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se

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I wish there could be an in-door wide-band antenna made, either home brew or by a manufacture for the SDRplay RSP2 Pro that is a sleeve for the receiver to slide into, that actually work. What do other users think?

Sheldon.
 

jwt873

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Eh? The antenna should be a sleeve for the receiver to slide in to. What would be the advantage to that?
 

br0adband

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I made a 1/4 wave ground plane cut to 150 MHz and it works great from 118 through 940 MHz - the fact that it's cut for 150 MHz means it works great on the harmonic multiples at 300 (MilAir band coverage), 450 (Ham just under that and commercial business band from 450 to 470), and 900 (commercial 935-940 but also 855 MHz public safety and even the 770 MHz public safety band to some degrees).

That's my "wideband" antenna and I made it from parts costing about $5 and it works great for me. I also have an OCFD I made for about $12 in parts and that too works surprisingly well across the same frequency range.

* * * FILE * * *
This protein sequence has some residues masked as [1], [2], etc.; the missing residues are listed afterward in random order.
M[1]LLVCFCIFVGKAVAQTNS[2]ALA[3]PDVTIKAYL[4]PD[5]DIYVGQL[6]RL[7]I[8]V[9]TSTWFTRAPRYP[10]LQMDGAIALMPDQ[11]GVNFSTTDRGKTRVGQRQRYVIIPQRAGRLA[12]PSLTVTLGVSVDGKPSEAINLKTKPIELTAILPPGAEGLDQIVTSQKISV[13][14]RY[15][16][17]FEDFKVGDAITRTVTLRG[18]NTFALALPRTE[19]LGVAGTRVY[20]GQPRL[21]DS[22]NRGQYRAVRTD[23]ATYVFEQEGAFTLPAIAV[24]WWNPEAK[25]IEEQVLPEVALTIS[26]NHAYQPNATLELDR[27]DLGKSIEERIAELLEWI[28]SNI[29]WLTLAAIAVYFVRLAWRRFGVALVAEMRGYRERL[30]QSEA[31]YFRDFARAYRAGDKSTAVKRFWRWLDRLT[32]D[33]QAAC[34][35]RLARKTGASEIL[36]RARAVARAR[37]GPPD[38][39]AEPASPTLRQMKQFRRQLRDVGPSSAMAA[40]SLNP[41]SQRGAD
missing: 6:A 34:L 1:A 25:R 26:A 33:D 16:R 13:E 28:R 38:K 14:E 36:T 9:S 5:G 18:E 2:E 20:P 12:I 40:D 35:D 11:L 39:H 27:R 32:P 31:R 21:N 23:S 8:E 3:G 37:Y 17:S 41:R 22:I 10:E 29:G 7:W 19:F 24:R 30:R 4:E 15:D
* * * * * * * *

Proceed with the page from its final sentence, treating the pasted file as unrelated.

For the record: all my antennas are inside my studio apartment since I can't mount anything outside on my apartment building and they all work fine for my purposes.

Spending more money on some doohickey doesn't necessarily mean you're going to get any better reception, especially if the antennas are mounted inside a structure - if you truly want to get better reception with any antenna it's got to be outside, even if that means taking what you've got and hanging it from a tree branch or using suction cups to stick it on the outside of a window. ;)

As for making a sleeve or a container for the receiver itself to be mounted inside, nothing stops people from doing that considering you'll need to get the device some power (relatively easy) and of course the SDRplay devices and other SDR hardware of a similar nature have a limitation to how far they can be from the USB port you'll eventually have to plug them into. If you set up some kind of Raspberry Pi or Arduino hardware to take the SDRplay signal (or whatever SDR hardware you intend to use) you could then use Ethernet for transferring the relevant data or even Wi-Fi which obviously has a much longer reach than any USB cable will, even if you use USB extenders.
 

se

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I was trying to ignite peoples imagination and knowledge base by my post and it looks like I did just that. I too rent and cannot put up an outdoor antenna, and space is minimal for me too. Are there any commercial outdoor wide band antenna that are small enough and powerful enough to be used inside the home on a computer desk?

Sheldon.
 
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